Dozens gather to remember Orlando victims in West Chester

This article can be found published on the Daily Local News‘ website and the Delaware County Daily Times‘ website.
Seven candles were lit, one for every seven victims, in remembrance of the 49 lives lost during a mass shooting at Pulse Nightclub in Florida as part of a memorial in West Chester. (Candice Monhollan)

Seven candles were lit, one for every seven victims, in remembrance of the 49 lives lost during a mass shooting at Pulse Nightclub in Florida as part of a memorial in West Chester. (Candice Monhollan)

WEST CHESTER — The tragedy in Orlando on June 12 sent shockwaves across the nation. Those ripples of sorrow, anger and cries for change have even reached West Chester.

On Wednesday night, people of all religious faiths gathered on the steps of the Chester County Historic Courthouse to remember the 49 lives lost in that unfathomable act of terror and violence.

“As a society, we need to come together to end the continuous cycle of violence based on bias and hate,” said state Sen. Andy Dinniman, D-19, of West Whiteland, in a statement for the memorial. “Members of all faith traditions must play a leading role in promoting the understanding, service and responsibility necessary to build strong and safe communities.”

Though it was organized by the Chester County rabbis, the memorial was made to be multi-faith, with several clergy coming from other places of worship from around the county, including the Rev. Joseph Heim, a retired Catholic priest, Abdul Mughes, of the Islamic Society of Chester County, and Alyce Denver, of the West Grove Friends Meeting, among many others.

Also in attendance was Mayor Carolyn Comitta.

…[Please continue the story on the Daily Local News website by clicking here.]

“West Chester stands in solidarity with the victims, the families and the friends and all people of Orlando and, indeed, across our country,” she said to the crowd. “We are heartbroken (and) shocked…as we suffer the consequences of yet another mass shooting in America. This should not be a part of our American vocabulary.”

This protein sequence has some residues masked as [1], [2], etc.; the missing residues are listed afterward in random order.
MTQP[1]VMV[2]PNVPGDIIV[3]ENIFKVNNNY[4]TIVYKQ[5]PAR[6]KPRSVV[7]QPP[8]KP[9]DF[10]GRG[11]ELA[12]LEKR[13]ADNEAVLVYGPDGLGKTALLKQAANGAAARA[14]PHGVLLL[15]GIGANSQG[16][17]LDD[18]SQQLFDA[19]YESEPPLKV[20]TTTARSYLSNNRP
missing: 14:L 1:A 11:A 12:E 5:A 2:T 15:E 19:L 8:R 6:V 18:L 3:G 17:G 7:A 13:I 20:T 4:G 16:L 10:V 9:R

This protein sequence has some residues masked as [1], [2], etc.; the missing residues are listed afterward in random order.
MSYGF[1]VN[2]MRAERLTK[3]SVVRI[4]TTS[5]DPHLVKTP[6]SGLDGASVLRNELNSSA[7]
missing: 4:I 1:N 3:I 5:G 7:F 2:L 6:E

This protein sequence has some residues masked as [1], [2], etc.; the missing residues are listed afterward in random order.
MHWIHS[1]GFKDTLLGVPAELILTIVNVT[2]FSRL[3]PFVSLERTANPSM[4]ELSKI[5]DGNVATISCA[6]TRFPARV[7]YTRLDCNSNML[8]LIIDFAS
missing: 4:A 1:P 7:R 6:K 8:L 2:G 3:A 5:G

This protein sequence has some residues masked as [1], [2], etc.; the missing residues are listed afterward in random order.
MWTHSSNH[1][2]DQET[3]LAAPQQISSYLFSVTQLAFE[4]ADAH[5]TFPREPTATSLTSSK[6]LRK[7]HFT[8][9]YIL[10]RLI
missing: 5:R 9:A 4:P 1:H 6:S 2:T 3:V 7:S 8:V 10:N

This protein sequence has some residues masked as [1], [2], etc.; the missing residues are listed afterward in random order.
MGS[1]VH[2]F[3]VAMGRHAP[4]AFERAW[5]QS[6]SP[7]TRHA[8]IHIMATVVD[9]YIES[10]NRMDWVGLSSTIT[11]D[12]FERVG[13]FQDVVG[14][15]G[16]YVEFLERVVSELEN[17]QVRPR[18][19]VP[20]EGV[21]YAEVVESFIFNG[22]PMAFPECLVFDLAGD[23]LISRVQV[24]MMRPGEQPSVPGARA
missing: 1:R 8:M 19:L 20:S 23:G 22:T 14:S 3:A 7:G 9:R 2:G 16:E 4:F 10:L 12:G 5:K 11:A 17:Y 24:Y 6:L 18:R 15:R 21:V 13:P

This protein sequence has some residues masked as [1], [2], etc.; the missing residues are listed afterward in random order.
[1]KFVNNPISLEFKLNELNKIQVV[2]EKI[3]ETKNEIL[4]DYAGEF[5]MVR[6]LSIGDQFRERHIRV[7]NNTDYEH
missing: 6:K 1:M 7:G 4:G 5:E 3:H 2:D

As part of the memorial, names of all 49 victims who lost their lives at the nightclub in Orlando were read out while seven candles were lit in honor and remembrance.

Following the reading, the dozens of people gathered had a moment of silence in their memory.

“This morning was a burial of a mother who was in Pulse Nightclub,” said Rabbi Jon Cutler, of the Beth Israel Congregation of Chester County. “She laid on top of her son to protect him and she was shot and killed. We’re here to memorialize those who have been killed, but also to celebrate their lives and who they were as human beings.”

Though the memorial was to remember the victims, it was also, in part, a cry for change in the country, as Cutler said.

“We come to mourn and to speak out against the injustices,” he said. “This is just one incident of so many. This is an epidemic that must stop.”

West Chester itself has an anti-discrimination ordinance, passed unanimously in 2006 by borough council, which also includes the LGBT community, and gives equal protection for all under the law in the borough.

However, as Comitta pointed out, that is not the case in many other places in the state and the nation.

“Thoughts and prayers, particularly from the lawmakers, are simply not enough,” she said. “What we need is action and leadership. Tonight, we remember the victims of the Orlando shooting. I believe that the best way to honor those who have died is to take good care of the living. The Orlando shootings underscore the work that we need to do to make sure all Americans are protected and treated equally and respected both in our communities and under the law.”

She reminded the crowd that in order to make the changes necessary, the people need to be the ones to step up and push for the change to make sure —never again in the United States — that another Pulse Nightclub, or Sandy Hook or any other taking of innocent lives happens.

“Changes come from the people, from each of us, from the grassroots up,” she said. “We will always remember, we will honor those who have died and we will be persistent in our fight for a healthy, safe future for every person in our community, our state and our country. No exceptions.”

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Categories: Community, Religion

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